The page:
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  • Survey cites financial hardships of Jackson County farms

    Survey finds many Jackson County farms suffered net loss of $2.5 million
  • Ron Bjork runs cattle on 80 acres straddling Little Butte Creek that his family has owned near Brownsboro for more than 50 years.
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    • Jackson County
      Total number of farms: 1,722
      Total acreage: 214,079
      Those for whom farming is primary job: 967
      Those whose primary job is something else: 755
      Farms owned by women: 438
      Average age of...
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      Jackson County
      Total number of farms: 1,722

      Total acreage: 214,079

      Those for whom farming is primary job: 967

      Those whose primary job is something else: 755

      Farms owned by women: 438

      Average age of farmer: 62

      Average years on present farm: 19.4

      — Source: National Agricultural Statistics 2012 Census
  • Ron Bjork runs cattle on 80 acres straddling Little Butte Creek that his family has owned near Brownsboro for more than 50 years.
    Like many farmers in Jackson County, he considers himself a hobby farmer. Feeding and caring for his herd has been an increasingly expensive and time-consuming sideline, while his real estate business pays the bills.
    "I have a fairly good income with the ranch," said Bjork, who leases land outside Central Point, Eagle Point and Roseburg for his herd. "I do the same as most of the people here, I'm a hobby farmer with a fairly good income."
    Of the 1,722 Jackson County farms identified in the National Agricultural Statistics 2012 Census released last week, just over 3.3 percent reported farm-related sales of more than $100,000. In fact, barely 7 percent generated sales of more than $50,000, indicating those families relied on other jobs, investments or retirement income.
    The census reported the net cash loss for county farms was more than $2.5 million.
    Farming was the chief job for 967 principal operators — including those who are retired — and an avocation for 755. However, 916 of the principal operators reported they worked off the farm at some point during the year, while 503 of that group worked at something else 200 or more days annually.
    "I pay my bills, but dollar-wise I've never gotten rich," Bjork said. "At the end of the year. I look to see whether I make profit or don't. The real estate (business) is more profitable."
    When Bjork's family moved to the Brownsboro area in the late 1950s, the cost of doing business was low enough that local farmers and ranchers could provide for their families without taking on outside employment.
    "When we first moved here, we were able to make payments on the ranch, able to buy a new car, buy a baler — on time over a couple of years — and a tractor, and still make a living."
    The Bjorks ran 100 head of cattle at the time, but starting in the 1960s, he said, the margins began shrinking.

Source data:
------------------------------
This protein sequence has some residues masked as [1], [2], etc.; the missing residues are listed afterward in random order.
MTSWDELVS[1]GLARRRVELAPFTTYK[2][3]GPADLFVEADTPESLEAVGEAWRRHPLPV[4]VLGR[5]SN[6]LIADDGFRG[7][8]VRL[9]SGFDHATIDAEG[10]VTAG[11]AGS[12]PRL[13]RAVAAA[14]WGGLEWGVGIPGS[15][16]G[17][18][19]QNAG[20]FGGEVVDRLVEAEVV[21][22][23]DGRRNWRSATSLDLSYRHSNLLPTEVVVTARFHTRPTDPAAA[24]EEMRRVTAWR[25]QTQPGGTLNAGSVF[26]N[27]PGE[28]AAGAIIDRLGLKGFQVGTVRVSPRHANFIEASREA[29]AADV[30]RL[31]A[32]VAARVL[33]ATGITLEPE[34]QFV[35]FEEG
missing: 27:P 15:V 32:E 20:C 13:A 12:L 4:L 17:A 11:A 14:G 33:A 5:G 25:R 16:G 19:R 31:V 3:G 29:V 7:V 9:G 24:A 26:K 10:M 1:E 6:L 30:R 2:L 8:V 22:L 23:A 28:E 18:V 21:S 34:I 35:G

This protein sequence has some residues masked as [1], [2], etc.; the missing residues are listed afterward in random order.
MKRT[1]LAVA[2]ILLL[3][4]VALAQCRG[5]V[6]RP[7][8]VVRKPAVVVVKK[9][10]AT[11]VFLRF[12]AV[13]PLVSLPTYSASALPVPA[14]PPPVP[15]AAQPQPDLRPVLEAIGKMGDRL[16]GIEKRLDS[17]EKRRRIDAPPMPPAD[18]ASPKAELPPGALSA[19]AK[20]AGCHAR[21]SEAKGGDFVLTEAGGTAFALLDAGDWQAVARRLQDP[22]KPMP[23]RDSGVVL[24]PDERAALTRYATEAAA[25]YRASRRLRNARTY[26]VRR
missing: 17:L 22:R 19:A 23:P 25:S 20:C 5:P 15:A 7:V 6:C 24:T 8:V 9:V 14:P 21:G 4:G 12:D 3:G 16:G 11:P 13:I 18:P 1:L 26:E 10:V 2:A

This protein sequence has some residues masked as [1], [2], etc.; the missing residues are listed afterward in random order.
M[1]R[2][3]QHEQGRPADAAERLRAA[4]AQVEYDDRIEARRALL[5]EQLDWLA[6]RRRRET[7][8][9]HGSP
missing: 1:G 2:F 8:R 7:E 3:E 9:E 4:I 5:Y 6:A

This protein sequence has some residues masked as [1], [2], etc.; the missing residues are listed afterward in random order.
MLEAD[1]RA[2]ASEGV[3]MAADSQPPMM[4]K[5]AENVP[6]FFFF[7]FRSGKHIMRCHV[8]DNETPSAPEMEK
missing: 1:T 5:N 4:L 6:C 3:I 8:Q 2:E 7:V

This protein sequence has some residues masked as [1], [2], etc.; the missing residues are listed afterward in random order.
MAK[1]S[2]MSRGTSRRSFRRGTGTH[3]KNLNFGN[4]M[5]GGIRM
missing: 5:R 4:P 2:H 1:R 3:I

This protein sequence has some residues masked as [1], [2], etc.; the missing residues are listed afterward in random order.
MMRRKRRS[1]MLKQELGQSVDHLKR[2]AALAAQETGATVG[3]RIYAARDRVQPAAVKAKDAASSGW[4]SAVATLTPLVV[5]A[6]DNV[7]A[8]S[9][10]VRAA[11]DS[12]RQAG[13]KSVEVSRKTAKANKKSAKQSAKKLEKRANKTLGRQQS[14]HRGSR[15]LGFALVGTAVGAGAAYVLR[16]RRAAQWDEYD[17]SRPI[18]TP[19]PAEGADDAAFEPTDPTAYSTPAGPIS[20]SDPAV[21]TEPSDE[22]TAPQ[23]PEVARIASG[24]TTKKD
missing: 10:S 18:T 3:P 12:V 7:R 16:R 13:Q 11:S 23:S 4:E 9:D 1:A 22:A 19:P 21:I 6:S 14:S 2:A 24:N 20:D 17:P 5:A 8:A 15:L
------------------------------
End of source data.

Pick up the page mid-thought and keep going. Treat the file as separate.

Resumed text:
"The guys that were running cattle on Forest Service or BLM (Bureau of Land Management) lands were having to cut back all the time," Bjork said. "The guys were getting squeezed and it got harder, tougher and tougher."
    When assessing local agriculture, geography, terrain and broader economics enter into the discussion. Southern Oregon is a long-haul destination for many cash crops, and unlike miles of rolling hills conducive to grain production in northeastern Oregon or the endless flatland devoted to corn production in the Midwest, crops here are diverse.
    That mix works well for growers' markets and community-supported agriculture sales, but it doesn't necessarily translate into large-scale production.
    "Being diverse becomes their specialty, in that case," said Joe Hess, the local Farm Service Agency executive director. "The most unique thing about Jackson County is the climate, because it sits in its own basin. It doesn't have moisture and precipitation you see in the Willamette Valley, yet it's warmer and the growing season is longer than the east; in Klamath, you can have frost any day of the year.
    "That leads to diversity in the kinds of crops and allows for a bigger variety of operations."
    Commodity growers and producers continually cast wary glances at market reports, trying to time sales. They will also keep an eye on USDA lending rates, Hess said.
    In many cases, the larger the operation, the harder it is to produce a profit.
    "Our experience is that farming is uneconomical," said Jack Day, whose family operates Hillcrest Orchard and RoxyAnn Winery.
    The key to survival in agriculture is adding value to the raw material.
    "In the grape industry, you won't find someone going out to lease a vineyard, sell the crop and make money," Day said. "When we combine the winery with our other operations, then we control quality and get the fruit we want, and the value of our product is close to the cost of the operation."
    When the old Hillcrest Orchard honor barn was converted into a tasting room after the winery was built in 2001, Day said the idea was to keep things simple.
    "When I did my research in the Willamette Valley, almost to the number of people who had built big show places they said, 'Don't do what we did, you'll never get a return.'"
    When the labor is divided, hobby farmers can make it, Day said.
    "The wife feeds them at night and he feeds in the morning before work, takes them to the slaughterhouse," Day said. "They can determine by the pound and project exactly what they're going to get."
    Reach reporter Greg Stiles at 541-776-4463 or business@mailtribune.com. Follow him on Twitter @GregMTBusiness, friend him on Facebook and read his blog at www.mailtribune.com/Economic Edge.
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